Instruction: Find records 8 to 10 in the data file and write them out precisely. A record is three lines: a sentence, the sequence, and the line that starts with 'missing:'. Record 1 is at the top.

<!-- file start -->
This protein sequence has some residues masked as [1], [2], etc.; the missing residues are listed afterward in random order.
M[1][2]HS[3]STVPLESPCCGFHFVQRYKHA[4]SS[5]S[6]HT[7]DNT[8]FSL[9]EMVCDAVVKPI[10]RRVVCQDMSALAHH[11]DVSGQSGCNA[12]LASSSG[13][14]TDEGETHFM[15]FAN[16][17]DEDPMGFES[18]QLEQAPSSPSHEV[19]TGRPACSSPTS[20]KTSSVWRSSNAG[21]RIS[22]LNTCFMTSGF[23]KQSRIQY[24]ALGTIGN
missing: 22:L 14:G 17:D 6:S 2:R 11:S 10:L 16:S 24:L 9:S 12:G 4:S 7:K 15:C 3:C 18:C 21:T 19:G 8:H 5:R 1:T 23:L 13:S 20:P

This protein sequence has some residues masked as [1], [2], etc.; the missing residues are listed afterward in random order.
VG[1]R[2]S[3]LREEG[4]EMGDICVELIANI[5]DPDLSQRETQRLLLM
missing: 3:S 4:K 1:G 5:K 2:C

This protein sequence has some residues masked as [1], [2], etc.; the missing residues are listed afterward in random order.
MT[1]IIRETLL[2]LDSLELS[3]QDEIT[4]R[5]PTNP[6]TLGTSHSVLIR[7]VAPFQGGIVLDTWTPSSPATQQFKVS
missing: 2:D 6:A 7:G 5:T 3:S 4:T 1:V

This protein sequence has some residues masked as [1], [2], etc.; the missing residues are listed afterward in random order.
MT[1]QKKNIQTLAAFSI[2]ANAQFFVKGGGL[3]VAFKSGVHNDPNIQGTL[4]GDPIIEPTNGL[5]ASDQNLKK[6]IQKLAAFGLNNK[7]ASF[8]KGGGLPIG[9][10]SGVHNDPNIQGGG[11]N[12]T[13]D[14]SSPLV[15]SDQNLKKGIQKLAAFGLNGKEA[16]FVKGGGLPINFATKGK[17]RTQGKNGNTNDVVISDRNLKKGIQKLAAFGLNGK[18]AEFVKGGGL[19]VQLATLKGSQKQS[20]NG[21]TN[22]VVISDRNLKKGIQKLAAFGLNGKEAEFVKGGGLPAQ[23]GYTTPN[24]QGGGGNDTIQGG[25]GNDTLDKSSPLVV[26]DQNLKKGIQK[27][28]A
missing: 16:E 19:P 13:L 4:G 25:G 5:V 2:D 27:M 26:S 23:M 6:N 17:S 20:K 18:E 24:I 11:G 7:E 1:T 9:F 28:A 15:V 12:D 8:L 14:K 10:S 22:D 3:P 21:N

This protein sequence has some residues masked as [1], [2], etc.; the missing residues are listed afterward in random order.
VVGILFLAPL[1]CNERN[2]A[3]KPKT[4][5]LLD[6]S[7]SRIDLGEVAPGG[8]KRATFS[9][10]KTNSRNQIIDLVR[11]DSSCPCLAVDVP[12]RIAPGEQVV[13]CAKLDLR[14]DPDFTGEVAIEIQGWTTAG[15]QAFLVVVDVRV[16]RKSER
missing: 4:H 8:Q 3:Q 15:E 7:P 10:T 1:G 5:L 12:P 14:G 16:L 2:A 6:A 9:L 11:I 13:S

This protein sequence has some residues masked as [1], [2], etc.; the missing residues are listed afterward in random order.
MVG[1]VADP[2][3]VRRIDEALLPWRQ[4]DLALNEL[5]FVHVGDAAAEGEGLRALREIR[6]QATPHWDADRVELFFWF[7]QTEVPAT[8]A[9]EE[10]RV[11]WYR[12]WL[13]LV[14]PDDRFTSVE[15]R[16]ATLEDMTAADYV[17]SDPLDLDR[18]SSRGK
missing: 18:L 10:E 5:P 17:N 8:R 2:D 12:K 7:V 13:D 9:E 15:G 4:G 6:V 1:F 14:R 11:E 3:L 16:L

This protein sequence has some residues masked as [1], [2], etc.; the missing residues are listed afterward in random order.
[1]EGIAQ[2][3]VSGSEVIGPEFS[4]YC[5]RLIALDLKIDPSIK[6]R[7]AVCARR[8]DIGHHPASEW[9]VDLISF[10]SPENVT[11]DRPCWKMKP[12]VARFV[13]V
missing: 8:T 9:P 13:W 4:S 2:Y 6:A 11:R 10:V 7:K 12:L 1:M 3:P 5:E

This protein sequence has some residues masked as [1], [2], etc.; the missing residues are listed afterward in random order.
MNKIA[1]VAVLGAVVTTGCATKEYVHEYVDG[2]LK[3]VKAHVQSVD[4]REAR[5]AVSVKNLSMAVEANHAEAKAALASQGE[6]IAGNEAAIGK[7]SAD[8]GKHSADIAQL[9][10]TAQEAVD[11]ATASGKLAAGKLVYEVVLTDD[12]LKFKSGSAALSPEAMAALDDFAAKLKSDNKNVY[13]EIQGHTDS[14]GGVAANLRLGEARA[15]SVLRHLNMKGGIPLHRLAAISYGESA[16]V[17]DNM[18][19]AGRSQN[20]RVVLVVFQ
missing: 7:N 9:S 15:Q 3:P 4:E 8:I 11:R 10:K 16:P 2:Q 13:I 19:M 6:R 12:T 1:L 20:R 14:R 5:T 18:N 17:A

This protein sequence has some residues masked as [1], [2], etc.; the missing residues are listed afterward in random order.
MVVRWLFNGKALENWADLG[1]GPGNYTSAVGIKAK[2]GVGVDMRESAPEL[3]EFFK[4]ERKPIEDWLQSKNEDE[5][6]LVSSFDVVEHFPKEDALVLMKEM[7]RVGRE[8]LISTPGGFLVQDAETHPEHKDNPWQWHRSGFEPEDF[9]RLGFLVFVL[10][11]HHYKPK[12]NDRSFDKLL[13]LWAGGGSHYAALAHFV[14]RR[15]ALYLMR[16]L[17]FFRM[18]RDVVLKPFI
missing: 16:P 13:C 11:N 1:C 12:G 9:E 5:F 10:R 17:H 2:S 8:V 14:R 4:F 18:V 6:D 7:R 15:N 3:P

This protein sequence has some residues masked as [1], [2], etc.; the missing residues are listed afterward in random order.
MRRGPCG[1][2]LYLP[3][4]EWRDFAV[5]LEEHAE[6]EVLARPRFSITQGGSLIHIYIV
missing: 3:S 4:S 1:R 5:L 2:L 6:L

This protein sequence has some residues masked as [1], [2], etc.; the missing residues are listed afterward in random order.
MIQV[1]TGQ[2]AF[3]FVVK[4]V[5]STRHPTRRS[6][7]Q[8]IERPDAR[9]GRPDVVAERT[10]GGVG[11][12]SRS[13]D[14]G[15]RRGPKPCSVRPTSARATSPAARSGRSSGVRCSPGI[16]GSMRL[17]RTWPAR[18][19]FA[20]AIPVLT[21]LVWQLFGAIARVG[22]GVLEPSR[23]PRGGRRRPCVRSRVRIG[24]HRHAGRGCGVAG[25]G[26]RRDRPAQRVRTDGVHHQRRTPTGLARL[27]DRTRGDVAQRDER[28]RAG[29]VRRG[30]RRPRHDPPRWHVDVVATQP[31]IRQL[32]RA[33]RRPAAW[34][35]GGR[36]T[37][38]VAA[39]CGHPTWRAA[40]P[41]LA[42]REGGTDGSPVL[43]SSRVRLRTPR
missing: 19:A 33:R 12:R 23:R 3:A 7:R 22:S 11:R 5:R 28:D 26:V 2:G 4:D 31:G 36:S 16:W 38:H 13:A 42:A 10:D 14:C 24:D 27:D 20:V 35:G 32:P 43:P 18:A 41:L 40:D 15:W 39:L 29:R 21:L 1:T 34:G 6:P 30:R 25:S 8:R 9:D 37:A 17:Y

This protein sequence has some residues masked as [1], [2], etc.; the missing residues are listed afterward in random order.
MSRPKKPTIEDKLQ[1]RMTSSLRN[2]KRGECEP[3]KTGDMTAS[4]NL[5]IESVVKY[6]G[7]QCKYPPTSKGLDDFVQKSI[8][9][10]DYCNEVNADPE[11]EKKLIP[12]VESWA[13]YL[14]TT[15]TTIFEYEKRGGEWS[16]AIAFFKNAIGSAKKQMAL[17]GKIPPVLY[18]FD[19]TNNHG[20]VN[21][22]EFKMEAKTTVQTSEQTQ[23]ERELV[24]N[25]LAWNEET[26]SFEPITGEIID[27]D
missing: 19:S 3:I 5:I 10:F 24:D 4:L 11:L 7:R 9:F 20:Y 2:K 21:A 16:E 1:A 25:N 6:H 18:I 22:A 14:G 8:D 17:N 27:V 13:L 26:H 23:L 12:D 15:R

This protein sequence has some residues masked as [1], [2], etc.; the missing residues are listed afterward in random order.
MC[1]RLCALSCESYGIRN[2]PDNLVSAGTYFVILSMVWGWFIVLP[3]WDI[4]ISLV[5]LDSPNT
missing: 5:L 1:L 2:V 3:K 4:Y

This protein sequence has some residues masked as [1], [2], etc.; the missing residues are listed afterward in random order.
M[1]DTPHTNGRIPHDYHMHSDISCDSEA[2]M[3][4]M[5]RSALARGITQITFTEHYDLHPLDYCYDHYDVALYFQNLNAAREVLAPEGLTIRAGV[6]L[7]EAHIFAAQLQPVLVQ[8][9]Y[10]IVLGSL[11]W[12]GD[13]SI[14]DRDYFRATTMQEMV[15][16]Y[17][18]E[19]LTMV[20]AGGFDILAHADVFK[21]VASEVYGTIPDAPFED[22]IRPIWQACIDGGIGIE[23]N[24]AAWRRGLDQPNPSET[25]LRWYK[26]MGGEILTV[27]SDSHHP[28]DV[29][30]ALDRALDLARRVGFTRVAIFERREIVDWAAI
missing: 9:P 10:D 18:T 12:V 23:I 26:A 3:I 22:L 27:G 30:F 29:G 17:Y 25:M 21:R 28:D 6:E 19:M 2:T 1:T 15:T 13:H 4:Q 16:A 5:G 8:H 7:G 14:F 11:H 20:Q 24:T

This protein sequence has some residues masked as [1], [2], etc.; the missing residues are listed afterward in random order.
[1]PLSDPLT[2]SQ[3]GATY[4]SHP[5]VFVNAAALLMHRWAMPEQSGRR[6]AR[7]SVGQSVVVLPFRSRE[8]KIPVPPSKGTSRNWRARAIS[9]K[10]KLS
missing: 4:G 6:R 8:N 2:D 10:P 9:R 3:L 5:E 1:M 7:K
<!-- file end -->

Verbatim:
This protein sequence has some residues masked as [1], [2], etc.; the missing residues are listed afterward in random order.
MNKIA[1]VAVLGAVVTTGCATKEYVHEYVDG[2]LK[3]VKAHVQSVD[4]REAR[5]AVSVKNLSMAVEANHAEAKAALASQGE[6]IAGNEAAIGK[7]SAD[8]GKHSADIAQL[9][10]TAQEAVD[11]ATASGKLAAGKLVYEVVLTDD[12]LKFKSGSAALSPEAMAALDDFAAKLKSDNKNVY[13]EIQGHTDS[14]GGVAANLRLGEARA[15]SVLRHLNMKGGIPLHRLAAISYGESA[16]V[17]DNM[18][19]AGRSQN[20]RVVLVVFQ
missing: 7:N 9:S 15:Q 3:P 4:E 8:I 11:R 10:K 16:P 2:Q 13:I 19:M 6:R 12:T 1:L 20:R 14:R 5:T 18:N 17:A

This protein sequence has some residues masked as [1], [2], etc.; the missing residues are listed afterward in random order.
MVVRWLFNGKALENWADLG[1]GPGNYTSAVGIKAK[2]GVGVDMRESAPEL[3]EFFK[4]ERKPIEDWLQSKNEDE[5][6]LVSSFDVVEHFPKEDALVLMKEM[7]RVGRE[8]LISTPGGFLVQDAETHPEHKDNPWQWHRSGFEPEDF[9]RLGFLVFVL[10][11]HHYKPK[12]NDRSFDKLL[13]LWAGGGSHYAALAHFV[14]RR[15]ALYLMR[16]L[17]FFRM[18]RDVVLKPFI
missing: 16:P 13:C 11:N 1:C 12:G 9:E 5:F 10:R 17:H 2:S 8:V 14:R 4:F 18:V 6:D 7:R 15:N 3:P

This protein sequence has some residues masked as [1], [2], etc.; the missing residues are listed afterward in random order.
MRRGPCG[1][2]LYLP[3][4]EWRDFAV[5]LEEHAE[6]EVLARPRFSITQGGSLIHIYIV
missing: 3:S 4:S 1:R 5:L 2:L 6:L